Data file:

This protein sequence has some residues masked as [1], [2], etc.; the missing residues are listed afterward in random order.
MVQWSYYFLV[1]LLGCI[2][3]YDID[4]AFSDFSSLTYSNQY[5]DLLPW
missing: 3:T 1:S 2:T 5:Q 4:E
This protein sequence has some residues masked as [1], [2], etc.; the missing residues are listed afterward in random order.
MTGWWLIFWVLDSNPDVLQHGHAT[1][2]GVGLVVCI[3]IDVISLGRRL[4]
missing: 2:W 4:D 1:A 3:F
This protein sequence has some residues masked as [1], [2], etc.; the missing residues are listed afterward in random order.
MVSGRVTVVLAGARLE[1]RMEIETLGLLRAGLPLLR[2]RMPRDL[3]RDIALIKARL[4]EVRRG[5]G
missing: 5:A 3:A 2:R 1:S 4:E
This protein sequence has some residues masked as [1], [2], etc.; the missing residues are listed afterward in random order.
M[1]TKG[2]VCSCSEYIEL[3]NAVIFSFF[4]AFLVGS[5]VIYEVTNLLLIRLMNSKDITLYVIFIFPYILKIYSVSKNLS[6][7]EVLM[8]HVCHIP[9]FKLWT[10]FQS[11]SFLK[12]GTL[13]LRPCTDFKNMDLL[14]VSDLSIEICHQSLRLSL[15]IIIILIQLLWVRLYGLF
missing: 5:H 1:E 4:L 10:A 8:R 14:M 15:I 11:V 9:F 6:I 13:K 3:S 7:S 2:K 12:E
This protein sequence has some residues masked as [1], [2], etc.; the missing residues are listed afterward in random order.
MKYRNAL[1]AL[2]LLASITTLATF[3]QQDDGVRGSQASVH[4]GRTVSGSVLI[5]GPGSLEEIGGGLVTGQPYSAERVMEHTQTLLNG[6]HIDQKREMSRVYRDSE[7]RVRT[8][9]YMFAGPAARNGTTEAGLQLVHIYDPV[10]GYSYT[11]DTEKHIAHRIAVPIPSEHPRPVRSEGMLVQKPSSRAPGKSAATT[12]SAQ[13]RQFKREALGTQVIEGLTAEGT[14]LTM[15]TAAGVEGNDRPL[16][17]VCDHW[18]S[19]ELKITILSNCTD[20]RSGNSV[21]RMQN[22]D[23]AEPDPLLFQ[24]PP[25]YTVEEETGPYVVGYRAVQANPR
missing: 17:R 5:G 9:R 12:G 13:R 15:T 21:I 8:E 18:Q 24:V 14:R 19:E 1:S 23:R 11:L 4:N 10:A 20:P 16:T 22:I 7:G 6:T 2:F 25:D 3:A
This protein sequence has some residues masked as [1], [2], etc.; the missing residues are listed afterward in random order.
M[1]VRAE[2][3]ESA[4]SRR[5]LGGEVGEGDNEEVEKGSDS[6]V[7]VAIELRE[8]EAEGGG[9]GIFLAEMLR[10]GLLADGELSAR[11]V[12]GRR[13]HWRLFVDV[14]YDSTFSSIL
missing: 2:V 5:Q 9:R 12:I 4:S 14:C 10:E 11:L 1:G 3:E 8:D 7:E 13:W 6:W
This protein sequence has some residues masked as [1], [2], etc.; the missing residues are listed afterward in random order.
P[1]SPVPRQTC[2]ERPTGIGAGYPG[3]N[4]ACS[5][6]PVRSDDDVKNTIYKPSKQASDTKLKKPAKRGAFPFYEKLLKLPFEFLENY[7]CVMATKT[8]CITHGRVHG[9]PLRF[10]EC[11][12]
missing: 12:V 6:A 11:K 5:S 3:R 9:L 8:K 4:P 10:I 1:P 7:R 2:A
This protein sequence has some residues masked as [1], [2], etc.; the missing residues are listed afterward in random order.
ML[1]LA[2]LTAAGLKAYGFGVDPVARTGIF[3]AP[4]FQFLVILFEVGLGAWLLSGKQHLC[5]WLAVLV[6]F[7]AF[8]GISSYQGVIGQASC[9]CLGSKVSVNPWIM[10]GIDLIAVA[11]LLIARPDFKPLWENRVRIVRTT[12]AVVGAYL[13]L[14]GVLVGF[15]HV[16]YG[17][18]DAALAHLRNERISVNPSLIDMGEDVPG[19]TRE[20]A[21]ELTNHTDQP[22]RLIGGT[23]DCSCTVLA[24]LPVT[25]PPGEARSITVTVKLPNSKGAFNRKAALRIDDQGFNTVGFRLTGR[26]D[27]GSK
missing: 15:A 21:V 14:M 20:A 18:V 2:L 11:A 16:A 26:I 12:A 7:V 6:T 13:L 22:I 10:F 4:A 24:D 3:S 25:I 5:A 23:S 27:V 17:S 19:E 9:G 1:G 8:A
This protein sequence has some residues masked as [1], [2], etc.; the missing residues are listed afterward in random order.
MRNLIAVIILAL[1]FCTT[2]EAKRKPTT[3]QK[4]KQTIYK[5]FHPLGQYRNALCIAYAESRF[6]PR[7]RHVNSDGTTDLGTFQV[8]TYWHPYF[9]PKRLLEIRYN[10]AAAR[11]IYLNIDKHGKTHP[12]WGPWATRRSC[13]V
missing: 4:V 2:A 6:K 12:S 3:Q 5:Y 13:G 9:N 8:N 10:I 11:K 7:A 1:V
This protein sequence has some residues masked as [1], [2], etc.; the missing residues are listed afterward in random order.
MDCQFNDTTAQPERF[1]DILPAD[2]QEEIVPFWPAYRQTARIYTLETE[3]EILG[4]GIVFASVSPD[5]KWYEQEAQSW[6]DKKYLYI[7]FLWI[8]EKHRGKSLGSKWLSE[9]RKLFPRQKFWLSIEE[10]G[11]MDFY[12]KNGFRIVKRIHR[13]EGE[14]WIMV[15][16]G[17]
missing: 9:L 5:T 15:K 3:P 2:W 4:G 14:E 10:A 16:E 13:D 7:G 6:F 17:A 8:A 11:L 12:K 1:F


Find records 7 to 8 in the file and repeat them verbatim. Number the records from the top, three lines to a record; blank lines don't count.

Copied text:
This protein sequence has some residues masked as [1], [2], etc.; the missing residues are listed afterward in random order.
P[1]SPVPRQTC[2]ERPTGIGAGYPG[3]N[4]ACS[5][6]PVRSDDDVKNTIYKPSKQASDTKLKKPAKRGAFPFYEKLLKLPFEFLENY[7]CVMATKT[8]CITHGRVHG[9]PLRF[10]EC[11][12]
missing: 12:V 6:A 11:K 5:S 3:R 9:L 8:K 4:P 10:I 1:P 7:R 2:A
This protein sequence has some residues masked as [1], [2], etc.; the missing residues are listed afterward in random order.
ML[1]LA[2]LTAAGLKAYGFGVDPVARTGIF[3]AP[4]FQFLVILFEVGLGAWLLSGKQHLC[5]WLAVLV[6]F[7]AF[8]GISSYQGVIGQASC[9]CLGSKVSVNPWIM[10]GIDLIAVA[11]LLIARPDFKPLWENRVRIVRTT[12]AVVGAYL[13]L[14]GVLVGF[15]HV[16]YG[17][18]DAALAHLRNERISVNPSLIDMGEDVPG[19]TRE[20]A[21]ELTNHTDQP[22]RLIGGT[23]DCSCTVLA[24]LPVT[25]PPGEARSITVTVKLPNSKGAFNRKAALRIDDQGFNTVGFRLTGR[26]D[27]GSK
missing: 15:A 21:V 14:M 20:A 18:V 2:L 11:A 16:A 26:I 12:A 7:V 6:T 13:L 22:I 10:F 4:A 24:D 3:S 25:I 5:A 23:S 27:V 17:S 19:E 9:G 1:G 8:A